MSU releases 19-page police report that sheds some light on who, knew what about Nassar

EAST LANSING, MI (WLNS) – A newly released police report from Michigan State University is shedding some light on who, knew what, about any sexual assault allegation against former MSU doctor Larry Nassar.

MSU Police and the FBI interviewed eight university employees earlier this year to find out whether any procedures or guidelines were put into place for Larry Nassar after  a woman raised concerns over her treatment, and if those procedures or guidelines were communicated and followed.

Many of witnesses told police that they were not made aware of any extra requirements or guidelines for Larry Nassar as a result of the 2014 investigation.

In fact, one MSU Sports Medicine doctor said he doesn’t recall ever learning about Nassar being suspended in 2014.

In addition to finding out if guidelines and procedures were communicated and followed; MSU Police and the FBI also looked into whether any criminal statues were violated by anyone other than Nassar.

Nassar was given a set of guidelines to follow by William Strampel, the dean of osteopathic medicine, as a result of a 2014 investigation.

Strampel told Nassar that he had to limit skin to skin contact and have a chaperone in the room while treating patients, something many said, is standard medical practice.

Back in March, MSU Police and the FBI identified and interviewed both current and former employees at MSU.

Although 10 people were listed as witnesses, only eight were interviewed.

That list included William Strampel, Nassar’s former boss, MSU Athletic Director Mark Hollis and Jeffrey Kovan, who is the head team physician for MSU athletics.

Some of them said they hadn’t heard of any sexual assault allegations against Nassar before 2016, which is when the allegations came to light. Others were made aware of the 2014 investigation, but weren’t given specific details.

Strampel told police that because Nassar was “cleared of all charges,” he did not feel the need to follow up with Nassar to ensure he was complying with the new guidelines.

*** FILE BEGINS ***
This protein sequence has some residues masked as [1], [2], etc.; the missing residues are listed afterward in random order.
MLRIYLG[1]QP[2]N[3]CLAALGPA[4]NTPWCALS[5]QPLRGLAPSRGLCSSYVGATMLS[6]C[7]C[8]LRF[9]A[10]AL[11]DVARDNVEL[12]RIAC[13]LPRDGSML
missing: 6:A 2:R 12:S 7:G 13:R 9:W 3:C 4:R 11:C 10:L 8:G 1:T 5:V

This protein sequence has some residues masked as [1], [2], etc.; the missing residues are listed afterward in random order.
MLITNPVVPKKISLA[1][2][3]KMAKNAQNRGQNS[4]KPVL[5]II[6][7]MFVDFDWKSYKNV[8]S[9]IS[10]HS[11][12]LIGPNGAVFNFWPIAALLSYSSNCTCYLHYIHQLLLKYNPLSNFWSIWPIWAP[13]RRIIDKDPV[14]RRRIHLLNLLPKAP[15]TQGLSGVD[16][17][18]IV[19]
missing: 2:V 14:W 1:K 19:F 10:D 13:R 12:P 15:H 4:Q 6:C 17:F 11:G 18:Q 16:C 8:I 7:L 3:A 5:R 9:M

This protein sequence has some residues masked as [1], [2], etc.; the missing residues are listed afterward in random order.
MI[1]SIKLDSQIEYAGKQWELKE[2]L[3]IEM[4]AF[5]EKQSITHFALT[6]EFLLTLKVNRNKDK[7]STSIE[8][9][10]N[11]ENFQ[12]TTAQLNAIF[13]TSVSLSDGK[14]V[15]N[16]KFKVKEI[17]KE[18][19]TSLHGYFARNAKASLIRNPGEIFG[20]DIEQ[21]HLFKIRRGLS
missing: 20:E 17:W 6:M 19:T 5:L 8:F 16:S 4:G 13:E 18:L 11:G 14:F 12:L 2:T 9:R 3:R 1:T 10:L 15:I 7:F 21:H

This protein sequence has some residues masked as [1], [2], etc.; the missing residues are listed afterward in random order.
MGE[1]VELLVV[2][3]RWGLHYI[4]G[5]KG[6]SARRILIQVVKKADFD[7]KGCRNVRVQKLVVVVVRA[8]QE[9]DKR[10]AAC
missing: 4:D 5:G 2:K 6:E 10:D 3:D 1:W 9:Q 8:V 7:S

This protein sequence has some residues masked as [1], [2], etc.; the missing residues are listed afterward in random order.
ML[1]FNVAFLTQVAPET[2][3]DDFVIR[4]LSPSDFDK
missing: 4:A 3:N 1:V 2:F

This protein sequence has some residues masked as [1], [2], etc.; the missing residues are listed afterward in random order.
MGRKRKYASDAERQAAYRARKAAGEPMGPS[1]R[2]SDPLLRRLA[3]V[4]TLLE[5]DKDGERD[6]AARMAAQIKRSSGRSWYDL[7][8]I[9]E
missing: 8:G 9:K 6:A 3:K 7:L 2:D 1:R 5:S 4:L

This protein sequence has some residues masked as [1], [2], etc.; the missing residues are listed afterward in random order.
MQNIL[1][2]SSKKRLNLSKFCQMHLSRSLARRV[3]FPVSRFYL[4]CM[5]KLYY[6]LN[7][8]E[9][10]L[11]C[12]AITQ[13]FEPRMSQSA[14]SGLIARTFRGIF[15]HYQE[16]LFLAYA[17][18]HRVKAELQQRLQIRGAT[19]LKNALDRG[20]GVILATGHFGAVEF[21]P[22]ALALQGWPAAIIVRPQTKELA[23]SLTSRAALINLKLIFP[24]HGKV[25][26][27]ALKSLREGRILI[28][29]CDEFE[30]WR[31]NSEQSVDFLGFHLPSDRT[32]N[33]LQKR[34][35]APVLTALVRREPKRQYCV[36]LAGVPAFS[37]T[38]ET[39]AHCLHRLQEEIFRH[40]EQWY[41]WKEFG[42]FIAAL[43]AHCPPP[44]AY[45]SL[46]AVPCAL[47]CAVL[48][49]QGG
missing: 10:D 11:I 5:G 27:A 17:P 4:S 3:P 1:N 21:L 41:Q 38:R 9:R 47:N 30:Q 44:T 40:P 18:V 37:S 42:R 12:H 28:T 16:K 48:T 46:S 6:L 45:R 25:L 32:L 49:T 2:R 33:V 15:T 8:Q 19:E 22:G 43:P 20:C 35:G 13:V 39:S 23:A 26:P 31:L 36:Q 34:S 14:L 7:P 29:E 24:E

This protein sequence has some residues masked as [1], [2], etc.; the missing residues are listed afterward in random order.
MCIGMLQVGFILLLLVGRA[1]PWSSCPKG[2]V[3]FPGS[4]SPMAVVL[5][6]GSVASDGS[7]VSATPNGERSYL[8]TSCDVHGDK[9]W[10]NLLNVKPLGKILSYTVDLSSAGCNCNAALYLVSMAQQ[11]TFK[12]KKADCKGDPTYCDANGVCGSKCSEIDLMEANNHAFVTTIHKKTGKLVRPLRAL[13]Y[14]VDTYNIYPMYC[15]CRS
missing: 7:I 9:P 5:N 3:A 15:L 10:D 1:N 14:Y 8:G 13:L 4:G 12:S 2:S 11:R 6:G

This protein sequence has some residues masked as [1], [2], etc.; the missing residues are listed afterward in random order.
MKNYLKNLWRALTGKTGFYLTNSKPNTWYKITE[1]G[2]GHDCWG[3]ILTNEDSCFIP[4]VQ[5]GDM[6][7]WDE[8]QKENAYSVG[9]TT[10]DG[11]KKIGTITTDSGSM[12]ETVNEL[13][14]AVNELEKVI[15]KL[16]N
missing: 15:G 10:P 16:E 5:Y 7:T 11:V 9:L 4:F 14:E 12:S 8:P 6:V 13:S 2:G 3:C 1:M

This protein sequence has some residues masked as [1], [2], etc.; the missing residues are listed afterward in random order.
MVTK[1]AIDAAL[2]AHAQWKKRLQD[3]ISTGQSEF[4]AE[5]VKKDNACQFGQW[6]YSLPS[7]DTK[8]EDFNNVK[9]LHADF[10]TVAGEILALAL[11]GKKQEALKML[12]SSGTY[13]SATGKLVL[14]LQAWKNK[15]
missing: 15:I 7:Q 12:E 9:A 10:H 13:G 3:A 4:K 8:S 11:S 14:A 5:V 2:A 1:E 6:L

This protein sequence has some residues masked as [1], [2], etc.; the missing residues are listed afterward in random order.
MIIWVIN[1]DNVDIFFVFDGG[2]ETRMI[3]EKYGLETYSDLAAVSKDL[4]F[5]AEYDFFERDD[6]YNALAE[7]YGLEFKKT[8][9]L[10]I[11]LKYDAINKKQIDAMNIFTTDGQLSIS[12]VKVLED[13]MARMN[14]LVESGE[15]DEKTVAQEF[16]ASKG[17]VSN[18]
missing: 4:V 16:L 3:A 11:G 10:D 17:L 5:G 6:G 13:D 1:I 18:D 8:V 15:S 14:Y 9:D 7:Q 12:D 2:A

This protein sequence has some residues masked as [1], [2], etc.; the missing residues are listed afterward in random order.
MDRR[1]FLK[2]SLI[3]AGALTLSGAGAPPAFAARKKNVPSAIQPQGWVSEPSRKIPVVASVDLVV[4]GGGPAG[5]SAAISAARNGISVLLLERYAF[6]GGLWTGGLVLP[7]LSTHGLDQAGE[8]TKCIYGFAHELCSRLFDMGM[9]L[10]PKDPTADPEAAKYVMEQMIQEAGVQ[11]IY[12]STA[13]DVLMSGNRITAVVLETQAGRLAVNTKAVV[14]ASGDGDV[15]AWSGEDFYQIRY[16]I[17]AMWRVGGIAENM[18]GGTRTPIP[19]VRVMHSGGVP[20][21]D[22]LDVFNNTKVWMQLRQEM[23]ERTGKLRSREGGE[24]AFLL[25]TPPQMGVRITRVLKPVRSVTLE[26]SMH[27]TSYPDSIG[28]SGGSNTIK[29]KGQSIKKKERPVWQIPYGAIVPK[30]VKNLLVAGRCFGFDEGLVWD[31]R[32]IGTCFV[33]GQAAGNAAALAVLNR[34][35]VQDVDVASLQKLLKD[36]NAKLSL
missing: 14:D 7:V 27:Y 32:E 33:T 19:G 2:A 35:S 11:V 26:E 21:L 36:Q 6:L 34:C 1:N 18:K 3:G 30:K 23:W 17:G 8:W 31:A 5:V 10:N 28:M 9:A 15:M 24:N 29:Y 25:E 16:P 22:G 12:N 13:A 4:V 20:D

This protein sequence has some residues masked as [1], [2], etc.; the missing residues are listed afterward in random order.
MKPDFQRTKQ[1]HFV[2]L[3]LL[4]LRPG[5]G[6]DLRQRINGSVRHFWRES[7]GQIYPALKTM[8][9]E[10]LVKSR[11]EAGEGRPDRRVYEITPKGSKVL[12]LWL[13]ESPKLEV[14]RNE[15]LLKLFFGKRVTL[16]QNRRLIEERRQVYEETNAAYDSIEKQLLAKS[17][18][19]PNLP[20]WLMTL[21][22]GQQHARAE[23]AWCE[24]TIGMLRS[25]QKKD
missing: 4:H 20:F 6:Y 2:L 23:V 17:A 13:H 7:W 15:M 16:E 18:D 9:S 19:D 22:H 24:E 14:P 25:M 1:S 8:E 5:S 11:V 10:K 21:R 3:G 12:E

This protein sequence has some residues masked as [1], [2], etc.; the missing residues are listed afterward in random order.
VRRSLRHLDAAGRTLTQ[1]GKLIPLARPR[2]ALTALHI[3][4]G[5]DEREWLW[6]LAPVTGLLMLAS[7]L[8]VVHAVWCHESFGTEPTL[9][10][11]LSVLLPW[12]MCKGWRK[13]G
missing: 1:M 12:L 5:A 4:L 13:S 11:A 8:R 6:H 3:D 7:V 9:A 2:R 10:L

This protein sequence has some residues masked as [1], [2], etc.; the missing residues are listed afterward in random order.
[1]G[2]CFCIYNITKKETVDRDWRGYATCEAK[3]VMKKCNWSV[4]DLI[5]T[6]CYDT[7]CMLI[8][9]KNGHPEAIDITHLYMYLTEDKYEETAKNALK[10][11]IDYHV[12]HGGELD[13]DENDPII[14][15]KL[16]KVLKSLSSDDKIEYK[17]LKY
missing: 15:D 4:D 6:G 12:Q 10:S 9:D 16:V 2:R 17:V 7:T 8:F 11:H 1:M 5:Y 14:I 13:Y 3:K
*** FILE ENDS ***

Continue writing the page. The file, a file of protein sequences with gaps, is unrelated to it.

Strampel also said he didn’t tell staff members at MSU Sports Medicine because he felt it would be “inappropriate.”

Strampel stepped down from his role as dean earlier this month, citing medical reasons.

MSU Athletic Director Mark Hollis was also interviewed. He told police that he had almost no interaction with Nassar and said he was not made aware of the 2014 investigation or that Nassar had been suspended during that investigation.

Dr. Jeffrey Kovan, who is the head team physician for MSU athletics, knew about the 2014 investigation but said he later heard there was “not enough evidence” and the case was dropped.

Kovan added that no one ever told him about the new guidelines put into place for Nassar.

Several other staff members at MSU Sports Medicine Clinic also said they were never made aware of Nassar’s new guidelines.

Destiny Teachnor-Hauk, an athletic trainer at MSU, told police that she has never had an athlete tell her that Nassar did intravaginal treatment on them.

She said she recalls a time when she overheard an athlete saying Nassar was in her private area.

However, lawsuits against MSU and USA Gymnastics claim that women and girls started raising concerns about Nassar’s treatment to university officials as far back as 1997. Many said they told athletic trainers and coaches who silenced them.

The report was given to the FBI for review back in April of this year.

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